Exploring the wide collection of vehicles on display in the British Motor Museum
had a yearning to know more about classic cars ever as a child. This doesn’t mean that I ever ignored modern or futuristic cars and other vehicles. My interest in the history of car design and manufacturing prompted me to collect a number of miniature automobiles and magazines about cars over the years. The story of my love for cars starts where mostly all stories start – home. My father’s very first car was a grey British Mini Austin that he bought circa 1975 for Rs 11,000. He continues to tell people how he once drove nine people to the old Lahore airport to see off my mother’s Dadi who was leaving for Hajj. He sold the car for Rs 16,000 in 1979 to import a Toyota Corolla from Japan.
I also remember playing on and around a rusted off-white Volkswagen Beetle, casually parked in the neighbourhood for years, with deflated tyres, being reclaimed by nature bit by bit. Many a horror story was associated with the German machine, a two-door, rear-engine economy car, affectionately known to the public as Foxy. A doctor in the adjacent housing colony had an old giant Land Rover from the ’70s. In winter, he would put a gas heater under it for a few hours before turning it on.
Hence began my life-long love affair with cars.
On my recent visit to Birmingham, UK, I learnt about the British Motor Museum in Gaydon, Warwickshire. With immense excitement, I decided to pay a visit to the museum during my short stay in the country. The impressive purpose-built museum was once the home of a significant British car manufacturing company – the Rover Group. It was designed by the company in the 1980s to serve as an exhibition and storage space for over 250 vehicles and two million photographs, business records, brochures and drawings. The collection on permanent display begins with the impressive yet basic model of a safety bicycle, designed and developed by John Kemp Startley in 1886, who gave it the trade name Startley Rover. This model’s success and popularity later led the firm to change its name to Rover Cycle Company.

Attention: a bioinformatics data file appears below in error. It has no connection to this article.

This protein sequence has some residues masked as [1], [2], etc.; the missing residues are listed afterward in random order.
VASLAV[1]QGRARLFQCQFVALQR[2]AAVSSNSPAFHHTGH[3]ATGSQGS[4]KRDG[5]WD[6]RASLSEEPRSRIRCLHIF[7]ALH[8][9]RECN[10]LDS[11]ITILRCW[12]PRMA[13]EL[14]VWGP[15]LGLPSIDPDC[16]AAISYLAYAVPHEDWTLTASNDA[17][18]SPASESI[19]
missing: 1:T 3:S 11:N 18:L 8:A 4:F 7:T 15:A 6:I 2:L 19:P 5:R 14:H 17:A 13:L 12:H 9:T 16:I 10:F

The next product on display was the 1896 Wolseley Autocar Number One designed by Herbert Austin. The tri-car looked like a bath chair, with the occupants sitting back-to-back and the engine underneath the seats. This car’s top speed was just 12 miles (19 kilometres) per hour. It has an 1,018cc engine. Nearly 125 years later, a 1,000cc car nowadays can run at 120 kilometres per hour.
Another car that caught my attention was the enormous 1950 Daimler, known as the Green Goddes, a drop-head coupe from the post-War range. I felt overwhelmed by the car’s scale, design and fluidity of the ergonomics inside out. The dynamism of the car’s interior with a jaw-dropping eight-cylinder, 5,460cc engine must have promised a colossal experience to its first owner, an opera singer named James Melton from New York. Green Goddes was initially priced at £7,000, roughly equivalent to seven million pounds sterling in 2022. This goliath was placed next to the tiniest ever created two-door saloon car, the 1959 Morris Mini-Minor, proudly designed by Alec Issigonis. This informed curatorial decision certainly makes sense, creating visual impact and a creative scale experience.